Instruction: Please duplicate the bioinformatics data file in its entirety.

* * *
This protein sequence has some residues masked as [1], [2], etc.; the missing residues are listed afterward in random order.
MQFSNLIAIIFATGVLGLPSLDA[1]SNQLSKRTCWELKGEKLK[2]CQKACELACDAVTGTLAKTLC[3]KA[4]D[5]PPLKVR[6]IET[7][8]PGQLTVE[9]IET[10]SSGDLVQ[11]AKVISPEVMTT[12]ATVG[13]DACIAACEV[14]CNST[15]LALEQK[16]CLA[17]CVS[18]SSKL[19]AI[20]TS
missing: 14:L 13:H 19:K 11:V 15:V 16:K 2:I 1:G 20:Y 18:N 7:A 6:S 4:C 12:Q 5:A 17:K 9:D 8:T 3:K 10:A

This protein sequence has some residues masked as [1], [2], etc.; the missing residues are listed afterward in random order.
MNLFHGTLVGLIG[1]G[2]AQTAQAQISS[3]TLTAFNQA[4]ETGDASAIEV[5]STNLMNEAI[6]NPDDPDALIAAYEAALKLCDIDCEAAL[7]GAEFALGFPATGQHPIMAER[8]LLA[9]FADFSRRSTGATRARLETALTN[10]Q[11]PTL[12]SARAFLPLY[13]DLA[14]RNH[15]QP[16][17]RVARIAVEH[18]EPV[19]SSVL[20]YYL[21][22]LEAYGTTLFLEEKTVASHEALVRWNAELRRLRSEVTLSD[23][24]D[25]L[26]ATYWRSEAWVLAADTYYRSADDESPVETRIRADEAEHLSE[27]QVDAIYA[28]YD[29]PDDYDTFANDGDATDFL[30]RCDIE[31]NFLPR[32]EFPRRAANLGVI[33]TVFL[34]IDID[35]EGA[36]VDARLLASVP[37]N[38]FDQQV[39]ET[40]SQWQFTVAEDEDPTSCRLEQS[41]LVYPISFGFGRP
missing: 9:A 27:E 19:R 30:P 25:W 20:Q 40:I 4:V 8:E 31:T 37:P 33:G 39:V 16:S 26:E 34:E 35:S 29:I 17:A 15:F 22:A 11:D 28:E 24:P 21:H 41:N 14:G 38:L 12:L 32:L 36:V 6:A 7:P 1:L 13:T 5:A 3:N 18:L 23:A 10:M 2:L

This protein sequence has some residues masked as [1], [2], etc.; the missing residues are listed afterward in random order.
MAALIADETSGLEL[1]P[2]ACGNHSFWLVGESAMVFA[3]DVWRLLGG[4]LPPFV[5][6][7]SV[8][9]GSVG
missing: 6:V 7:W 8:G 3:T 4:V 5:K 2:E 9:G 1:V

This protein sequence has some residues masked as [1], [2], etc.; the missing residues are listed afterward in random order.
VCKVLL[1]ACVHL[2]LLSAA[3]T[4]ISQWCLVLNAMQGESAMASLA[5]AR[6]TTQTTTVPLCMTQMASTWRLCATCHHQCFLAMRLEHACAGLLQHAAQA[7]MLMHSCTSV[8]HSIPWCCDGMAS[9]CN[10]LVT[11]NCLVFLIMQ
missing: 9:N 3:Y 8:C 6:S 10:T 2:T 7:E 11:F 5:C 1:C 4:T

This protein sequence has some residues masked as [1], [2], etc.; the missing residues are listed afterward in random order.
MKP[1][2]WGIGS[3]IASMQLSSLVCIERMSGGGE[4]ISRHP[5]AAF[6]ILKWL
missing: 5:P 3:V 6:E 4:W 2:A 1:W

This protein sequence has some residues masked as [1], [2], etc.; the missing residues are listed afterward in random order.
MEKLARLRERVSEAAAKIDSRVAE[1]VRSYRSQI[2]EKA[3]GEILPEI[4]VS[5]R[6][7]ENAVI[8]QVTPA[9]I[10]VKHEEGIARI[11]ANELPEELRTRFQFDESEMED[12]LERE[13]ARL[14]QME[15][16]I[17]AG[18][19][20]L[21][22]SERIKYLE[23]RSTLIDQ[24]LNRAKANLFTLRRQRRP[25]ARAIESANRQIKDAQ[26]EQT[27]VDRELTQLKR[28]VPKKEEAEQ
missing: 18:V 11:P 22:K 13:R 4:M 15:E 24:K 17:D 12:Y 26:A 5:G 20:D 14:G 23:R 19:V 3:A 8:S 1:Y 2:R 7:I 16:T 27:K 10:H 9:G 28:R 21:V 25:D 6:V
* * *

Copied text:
This protein sequence has some residues masked as [1], [2], etc.; the missing residues are listed afterward in random order.
MQFSNLIAIIFATGVLGLPSLDA[1]SNQLSKRTCWELKGEKLK[2]CQKACELACDAVTGTLAKTLC[3]KA[4]D[5]PPLKVR[6]IET[7][8]PGQLTVE[9]IET[10]SSGDLVQ[11]AKVISPEVMTT[12]ATVG[13]DACIAACEV[14]CNST[15]LALEQK[16]CLA[17]CVS[18]SSKL[19]AI[20]TS
missing: 14:L 13:H 19:K 11:V 15:V 16:K 2:I 1:G 20:Y 18:N 7:A 6:S 4:C 12:Q 5:A 17:K 9:D 8:T 3:K 10:A

This protein sequence has some residues masked as [1], [2], etc.; the missing residues are listed afterward in random order.
MNLFHGTLVGLIG[1]G[2]AQTAQAQISS[3]TLTAFNQA[4]ETGDASAIEV[5]STNLMNEAI[6]NPDDPDALIAAYEAALKLCDIDCEAAL[7]GAEFALGFPATGQHPIMAER[8]LLA[9]FADFSRRSTGATRARLETALTN[10]Q[11]PTL[12]SARAFLPLY[13]DLA[14]RNH[15]QP[16][17]RVARIAVEH[18]EPV[19]SSVL[20]YYL[21][22]LEAYGTTLFLEEKTVASHEALVRWNAELRRLRSEVTLSD[23][24]D[25]L[26]ATYWRSEAWVLAADTYYRSADDESPVETRIRADEAEHLSE[27]QVDAIYA[28]YD[29]PDDYDTFANDGDATDFL[30]RCDIE[31]NFLPR[32]EFPRRAANLGVI[33]TVFL[34]IDID[35]EGA[36]VDARLLASVP[37]N[38]FDQQV[39]ET[40]SQWQFTVAEDEDPTSCRLEQS[41]LVYPISFGFGRP
missing: 9:A 27:E 19:R 30:P 25:W 20:Q 40:I 4:V 8:E 31:T 37:P 33:G 39:V 16:S 26:E 34:E 35:S 29:I 17:A 15:F 22:A 11:D 28:E 24:P 21:H 41:N 14:G 38:L 12:L 32:L 36:V 6:A 7:P 1:L 13:T 5:A 3:N 18:L 23:A 10:M 2:L

This protein sequence has some residues masked as [1], [2], etc.; the missing residues are listed afterward in random order.
MAALIADETSGLEL[1]P[2]ACGNHSFWLVGESAMVFA[3]DVWRLLGG[4]LPPFV[5][6][7]SV[8][9]GSVG
missing: 6:V 7:W 8:G 3:T 4:V 5:K 2:E 9:G 1:V

This protein sequence has some residues masked as [1], [2], etc.; the missing residues are listed afterward in random order.
VCKVLL[1]ACVHL[2]LLSAA[3]T[4]ISQWCLVLNAMQGESAMASLA[5]AR[6]TTQTTTVPLCMTQMASTWRLCATCHHQCFLAMRLEHACAGLLQHAAQA[7]MLMHSCTSV[8]HSIPWCCDGMAS[9]CN[10]LVT[11]NCLVFLIMQ
missing: 9:N 3:Y 8:C 6:S 10:T 2:T 7:E 11:F 5:C 1:C 4:T

This protein sequence has some residues masked as [1], [2], etc.; the missing residues are listed afterward in random order.
MKP[1][2]WGIGS[3]IASMQLSSLVCIERMSGGGE[4]ISRHP[5]AAF[6]ILKWL
missing: 5:P 3:V 6:E 4:W 2:A 1:W

This protein sequence has some residues masked as [1], [2], etc.; the missing residues are listed afterward in random order.
MEKLARLRERVSEAAAKIDSRVAE[1]VRSYRSQI[2]EKA[3]GEILPEI[4]VS[5]R[6][7]ENAVI[8]QVTPA[9]I[10]VKHEEGIARI[11]ANELPEELRTRFQFDESEMED[12]LERE[13]ARL[14]QME[15][16]I[17]AG[18][19][20]L[21][22]SERIKYLE[23]RSTLIDQ[24]LNRAKANLFTLRRQRRP[25]ARAIESANRQIKDAQ[26]EQT[27]VDRELTQLKR[28]VPKKEEAEQ
missing: 18:V 11:P 22:K 13:R 4:M 15:E 24:K 17:D 12:Y 26:A 5:G 20:D 14:G 23:R 19:V 3:A 8:S 1:Y 2:R 7:I 16:T 27:K 10:H 9:G 28:R 21:V 25:D 6:V